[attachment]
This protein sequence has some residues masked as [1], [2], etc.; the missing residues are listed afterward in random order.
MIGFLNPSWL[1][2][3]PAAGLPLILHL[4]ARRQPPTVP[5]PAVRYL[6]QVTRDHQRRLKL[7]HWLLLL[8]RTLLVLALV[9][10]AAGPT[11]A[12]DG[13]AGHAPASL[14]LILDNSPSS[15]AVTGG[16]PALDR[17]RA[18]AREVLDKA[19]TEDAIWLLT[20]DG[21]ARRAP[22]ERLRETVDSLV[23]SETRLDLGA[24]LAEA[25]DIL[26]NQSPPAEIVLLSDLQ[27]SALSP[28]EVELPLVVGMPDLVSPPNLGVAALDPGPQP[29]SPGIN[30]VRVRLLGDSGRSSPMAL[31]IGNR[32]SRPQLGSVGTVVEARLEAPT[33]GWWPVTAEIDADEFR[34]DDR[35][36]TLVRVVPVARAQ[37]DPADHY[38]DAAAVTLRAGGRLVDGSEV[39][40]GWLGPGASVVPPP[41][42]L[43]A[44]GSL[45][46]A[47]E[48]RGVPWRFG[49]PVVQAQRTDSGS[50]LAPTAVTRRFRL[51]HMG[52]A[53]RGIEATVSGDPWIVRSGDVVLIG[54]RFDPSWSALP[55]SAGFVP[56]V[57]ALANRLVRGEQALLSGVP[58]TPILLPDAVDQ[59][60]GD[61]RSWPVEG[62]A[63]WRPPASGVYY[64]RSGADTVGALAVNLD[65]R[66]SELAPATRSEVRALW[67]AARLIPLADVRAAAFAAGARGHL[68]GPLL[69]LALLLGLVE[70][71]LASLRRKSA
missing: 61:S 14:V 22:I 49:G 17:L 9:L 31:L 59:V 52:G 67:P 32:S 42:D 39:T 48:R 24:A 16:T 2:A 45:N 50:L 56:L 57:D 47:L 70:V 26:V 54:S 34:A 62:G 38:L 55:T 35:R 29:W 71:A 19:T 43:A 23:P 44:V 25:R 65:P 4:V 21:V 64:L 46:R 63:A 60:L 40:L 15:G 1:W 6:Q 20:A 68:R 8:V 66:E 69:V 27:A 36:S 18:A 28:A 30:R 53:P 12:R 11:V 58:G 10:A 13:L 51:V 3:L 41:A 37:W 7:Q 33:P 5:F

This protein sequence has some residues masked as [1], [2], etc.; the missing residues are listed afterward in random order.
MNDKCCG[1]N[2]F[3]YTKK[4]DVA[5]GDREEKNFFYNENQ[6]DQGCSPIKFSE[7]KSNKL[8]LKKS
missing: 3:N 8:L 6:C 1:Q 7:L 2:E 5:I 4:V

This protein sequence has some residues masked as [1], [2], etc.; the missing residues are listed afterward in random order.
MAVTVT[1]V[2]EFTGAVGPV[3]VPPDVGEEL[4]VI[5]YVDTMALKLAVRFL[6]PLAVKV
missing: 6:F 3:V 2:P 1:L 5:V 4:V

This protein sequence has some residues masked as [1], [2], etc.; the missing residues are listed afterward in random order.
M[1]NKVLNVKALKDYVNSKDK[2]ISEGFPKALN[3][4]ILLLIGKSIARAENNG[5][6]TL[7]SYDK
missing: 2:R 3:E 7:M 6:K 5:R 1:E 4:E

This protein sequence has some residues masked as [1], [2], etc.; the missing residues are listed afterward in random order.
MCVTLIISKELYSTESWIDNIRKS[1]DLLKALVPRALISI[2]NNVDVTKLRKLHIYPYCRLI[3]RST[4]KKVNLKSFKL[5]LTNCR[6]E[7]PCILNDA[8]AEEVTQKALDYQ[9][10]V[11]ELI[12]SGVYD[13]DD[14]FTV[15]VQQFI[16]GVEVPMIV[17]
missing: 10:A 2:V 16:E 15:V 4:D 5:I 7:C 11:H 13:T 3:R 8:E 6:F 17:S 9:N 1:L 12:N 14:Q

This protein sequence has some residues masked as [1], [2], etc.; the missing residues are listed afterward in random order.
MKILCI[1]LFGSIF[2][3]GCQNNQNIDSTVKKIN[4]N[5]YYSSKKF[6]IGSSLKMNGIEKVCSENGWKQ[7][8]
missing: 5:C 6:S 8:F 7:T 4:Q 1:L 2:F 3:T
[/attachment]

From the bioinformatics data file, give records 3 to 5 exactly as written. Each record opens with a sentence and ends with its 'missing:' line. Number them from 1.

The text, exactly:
This protein sequence has some residues masked as [1], [2], etc.; the missing residues are listed afterward in random order.
MAVTVT[1]V[2]EFTGAVGPV[3]VPPDVGEEL[4]VI[5]YVDTMALKLAVRFL[6]PLAVKV
missing: 6:F 3:V 2:P 1:L 5:V 4:V

This protein sequence has some residues masked as [1], [2], etc.; the missing residues are listed afterward in random order.
M[1]NKVLNVKALKDYVNSKDK[2]ISEGFPKALN[3][4]ILLLIGKSIARAENNG[5][6]TL[7]SYDK
missing: 2:R 3:E 7:M 6:K 5:R 1:E 4:E

This protein sequence has some residues masked as [1], [2], etc.; the missing residues are listed afterward in random order.
MCVTLIISKELYSTESWIDNIRKS[1]DLLKALVPRALISI[2]NNVDVTKLRKLHIYPYCRLI[3]RST[4]KKVNLKSFKL[5]LTNCR[6]E[7]PCILNDA[8]AEEVTQKALDYQ[9][10]V[11]ELI[12]SGVYD[13]DD[14]FTV[15]VQQFI[16]GVEVPMIV[17]
missing: 10:A 2:V 16:E 15:V 4:D 5:I 7:C 11:H 13:T 3:R 8:E 6:F 17:S 9:N 1:L 12:N 14:Q